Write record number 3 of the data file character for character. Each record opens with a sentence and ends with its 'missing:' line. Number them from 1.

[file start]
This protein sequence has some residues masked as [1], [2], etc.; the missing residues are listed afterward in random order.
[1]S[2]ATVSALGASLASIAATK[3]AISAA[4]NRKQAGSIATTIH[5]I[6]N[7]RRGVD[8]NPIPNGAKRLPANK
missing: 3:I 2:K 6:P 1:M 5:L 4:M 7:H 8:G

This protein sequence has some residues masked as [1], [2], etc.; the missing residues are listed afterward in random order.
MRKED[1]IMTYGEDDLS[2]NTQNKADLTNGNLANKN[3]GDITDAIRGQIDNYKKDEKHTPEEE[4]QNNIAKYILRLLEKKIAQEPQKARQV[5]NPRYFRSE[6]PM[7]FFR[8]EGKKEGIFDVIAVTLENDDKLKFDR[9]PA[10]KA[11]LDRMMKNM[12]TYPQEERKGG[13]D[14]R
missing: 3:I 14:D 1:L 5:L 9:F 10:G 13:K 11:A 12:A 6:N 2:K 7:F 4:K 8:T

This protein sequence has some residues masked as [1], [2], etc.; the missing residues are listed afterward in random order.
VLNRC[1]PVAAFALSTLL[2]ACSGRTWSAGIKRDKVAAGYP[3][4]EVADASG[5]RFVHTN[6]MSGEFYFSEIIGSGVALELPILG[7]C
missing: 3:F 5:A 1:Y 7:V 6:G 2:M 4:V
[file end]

This protein sequence has some residues masked as [1], [2], etc.; the missing residues are listed afterward in random order.
VLNRC[1]PVAAFALSTLL[2]ACSGRTWSAGIKRDKVAAGYP[3][4]EVADASG[5]RFVHTN[6]MSGEFYFSEIIGSGVALELPILG[7]C
missing: 3:F 5:A 1:Y 7:V 6:G 2:M 4:V